About two weeks ago, I interviewed trumpeter and composer Arthur Brooks for a profile that ran in today’s issue of Seven Days. Brooks studied music at Antioch College in the late 1960s and later worked with two pioneers of what was called the New Music, or free jazz, movement: pianist Cecil Taylor and trumpeter Bill Dixon. It was Dixon who brought Brooks to Bennington College in Vermont, where he taught for nearly 25 years before retiring in 1997.
Our conversation spread out over decades - from the October Revolution in late-’60s New York to Dixon’s death earlier this year.
As these things often go, I couldn’t include everything in my profile of Brooks. Luckily, thanks to the magic of the Internet, I can include a few of my favorite excerpts below. Enjoy.
On music as an art form:
“There are basic questions that I feel have to be addressed if you’re trying to do music as an art - as an art form. And that is basically, what is music? Where does it come from? And that’s personal. For me, that’s a personal pursuit. There are spiritual and philosophical aspects of it, and that to me is what the finest music manifests - those deeper areas. It doesn’t matter what form. It can be classical, it can be country, it can be folk. If the person doing it has a certain amount of integrity and you can hear that soul element, that’s what does it for me. I’ll listen to heavy metal if those people are tapping onto that basic core….”
Explaining why he describes his music as “country” music:
“Go down to the lake. Look at the water. And listen to it. Listen to what you see. God, up here in Vermont you’ve got these mountains that have their own shapes and rhythms, and along with the rest of everything else going on…. One of the exercises I used to give my students was for five minutes a day, no matter where you are, stop, focus all of your attention here [points to ears] in what you hear, and let it extend your hearing as far as you can. And let it absorb it, be aware of it. Go to the woods, go to the lake. “
On his mentor Bill Dixon’s involvement in the October Revolution, a protest of clubs by free jazz or “New Musicians”:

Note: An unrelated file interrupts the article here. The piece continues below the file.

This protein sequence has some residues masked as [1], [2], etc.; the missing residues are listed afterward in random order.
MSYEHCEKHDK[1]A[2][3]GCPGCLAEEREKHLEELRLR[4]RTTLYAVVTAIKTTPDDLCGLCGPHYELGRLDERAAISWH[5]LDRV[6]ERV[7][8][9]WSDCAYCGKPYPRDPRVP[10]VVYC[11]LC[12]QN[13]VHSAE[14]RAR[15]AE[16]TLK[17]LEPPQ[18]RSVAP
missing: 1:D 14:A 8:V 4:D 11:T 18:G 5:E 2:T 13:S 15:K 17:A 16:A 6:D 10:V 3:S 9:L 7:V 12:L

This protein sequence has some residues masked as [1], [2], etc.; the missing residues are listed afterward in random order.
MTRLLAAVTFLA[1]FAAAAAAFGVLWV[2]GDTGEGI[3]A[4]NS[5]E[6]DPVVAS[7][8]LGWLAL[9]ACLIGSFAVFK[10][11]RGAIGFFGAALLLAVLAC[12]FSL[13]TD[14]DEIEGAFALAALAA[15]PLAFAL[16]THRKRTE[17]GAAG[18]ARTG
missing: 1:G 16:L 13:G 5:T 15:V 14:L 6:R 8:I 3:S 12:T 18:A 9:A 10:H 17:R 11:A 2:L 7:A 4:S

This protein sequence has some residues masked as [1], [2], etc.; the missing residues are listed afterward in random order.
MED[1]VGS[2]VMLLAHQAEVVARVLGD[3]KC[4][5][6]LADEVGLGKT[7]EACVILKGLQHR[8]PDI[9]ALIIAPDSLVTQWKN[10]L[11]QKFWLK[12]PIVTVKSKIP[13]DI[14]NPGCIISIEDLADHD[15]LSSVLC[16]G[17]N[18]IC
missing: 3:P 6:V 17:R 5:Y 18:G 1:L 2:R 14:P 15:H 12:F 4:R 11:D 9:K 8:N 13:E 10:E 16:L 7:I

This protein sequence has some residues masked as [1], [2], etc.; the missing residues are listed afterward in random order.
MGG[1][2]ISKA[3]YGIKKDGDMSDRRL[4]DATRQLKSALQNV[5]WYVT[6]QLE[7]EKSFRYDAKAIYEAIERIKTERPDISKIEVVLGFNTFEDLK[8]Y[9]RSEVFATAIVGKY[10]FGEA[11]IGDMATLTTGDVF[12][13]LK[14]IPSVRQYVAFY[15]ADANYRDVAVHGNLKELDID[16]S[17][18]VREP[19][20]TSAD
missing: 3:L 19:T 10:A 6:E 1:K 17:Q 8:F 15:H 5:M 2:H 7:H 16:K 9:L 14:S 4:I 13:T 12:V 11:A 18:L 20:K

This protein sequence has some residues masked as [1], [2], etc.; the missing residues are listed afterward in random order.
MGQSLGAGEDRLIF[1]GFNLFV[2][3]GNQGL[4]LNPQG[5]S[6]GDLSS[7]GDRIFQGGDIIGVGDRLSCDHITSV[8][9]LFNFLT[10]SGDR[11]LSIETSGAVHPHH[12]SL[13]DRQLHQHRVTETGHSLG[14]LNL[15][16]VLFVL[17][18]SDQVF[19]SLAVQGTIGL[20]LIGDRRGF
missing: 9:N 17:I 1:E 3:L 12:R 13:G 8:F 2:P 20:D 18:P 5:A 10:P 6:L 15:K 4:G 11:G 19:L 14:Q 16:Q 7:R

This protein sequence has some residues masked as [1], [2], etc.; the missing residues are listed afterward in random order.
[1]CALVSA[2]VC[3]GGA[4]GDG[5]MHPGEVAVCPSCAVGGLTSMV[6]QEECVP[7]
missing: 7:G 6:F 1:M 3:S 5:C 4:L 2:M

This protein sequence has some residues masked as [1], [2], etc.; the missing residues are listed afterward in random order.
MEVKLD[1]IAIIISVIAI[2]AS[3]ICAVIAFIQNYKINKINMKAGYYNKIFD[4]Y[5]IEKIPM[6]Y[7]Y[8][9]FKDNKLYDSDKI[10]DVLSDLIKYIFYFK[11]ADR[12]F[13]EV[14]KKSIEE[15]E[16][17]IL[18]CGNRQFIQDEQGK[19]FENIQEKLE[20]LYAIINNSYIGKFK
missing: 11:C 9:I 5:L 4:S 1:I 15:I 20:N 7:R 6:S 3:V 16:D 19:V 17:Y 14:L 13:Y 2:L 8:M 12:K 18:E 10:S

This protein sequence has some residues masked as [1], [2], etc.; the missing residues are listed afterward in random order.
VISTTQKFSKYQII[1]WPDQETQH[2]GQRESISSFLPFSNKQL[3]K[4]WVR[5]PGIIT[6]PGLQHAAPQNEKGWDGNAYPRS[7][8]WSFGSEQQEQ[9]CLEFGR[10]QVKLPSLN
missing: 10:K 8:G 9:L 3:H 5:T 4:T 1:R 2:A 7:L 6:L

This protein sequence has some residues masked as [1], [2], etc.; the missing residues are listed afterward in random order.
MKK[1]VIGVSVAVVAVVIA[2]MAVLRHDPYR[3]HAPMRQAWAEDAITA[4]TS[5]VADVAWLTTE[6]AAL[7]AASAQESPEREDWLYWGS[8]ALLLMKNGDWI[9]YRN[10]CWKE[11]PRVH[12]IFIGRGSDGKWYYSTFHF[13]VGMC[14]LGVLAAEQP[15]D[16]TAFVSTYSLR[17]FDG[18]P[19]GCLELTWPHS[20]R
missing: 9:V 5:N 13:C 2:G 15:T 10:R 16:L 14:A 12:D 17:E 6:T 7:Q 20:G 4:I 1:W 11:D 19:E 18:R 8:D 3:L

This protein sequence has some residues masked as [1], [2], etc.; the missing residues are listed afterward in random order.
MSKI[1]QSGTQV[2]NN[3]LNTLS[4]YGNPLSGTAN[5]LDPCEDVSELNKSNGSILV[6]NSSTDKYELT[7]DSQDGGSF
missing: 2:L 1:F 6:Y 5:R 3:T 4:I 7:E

“Bill was also the architect of what was called The October Revolution…. Its design was to boycott all the clubs and festivals to get a better deal for the New Musicians. [John Coltrane] was a part of it, Cecil [Taylor] was a part of it…. Again, the model had already been set by the post-Modernist painters in New York. When they - Rothko, Kenneth Noland, [Robert] Rauschenberg - couldn’t get their work into regular galleries. They said, “Okay, we’ll pull our stuff out and we’ll make our own galleries.” And they kicked ass. [Laughs] They made it happen. Of course, they had some very wealthy patrons, too. We never really got that.
On playing with Cecil Taylor:
“I was kind of intimidated with playing with Cecil’s Unit, because the music is so high, so technically demanding in a certain kind of way, at least the rehearsals were, but when we got on the gig, it was [makes a “takeoff” sound and motion with his hand] pew! Cecil’s sets last for an hour, two hours, and I said, “I don’t know if I have the chops for this.” And it would be this whole universe of sound open up, and you’d be there watching yourself play and the horn is playing itself, and Cecil’s just in front of you, behind you, on your side, above you [makes more sound effects, like Cecil is zipping around him while he’s playing], just urging you on…. And we’d finish and you’d think, wow, you’ve been playing maybe 10, 15 minutes - maybe 30 - [but it was] two hours. And you finish and you can’t say anything because you’re so high. It’s amazing. And every single time I’ve played with Cecil, it’s been that way. … And that’s what I aim for. That’s what I want, is to reach that state where the music is just revealing itself. To me, at its best, that’s what you do: You become the instrument. You put yourself in position where you become the instrument.”
On where he believes the music comes from: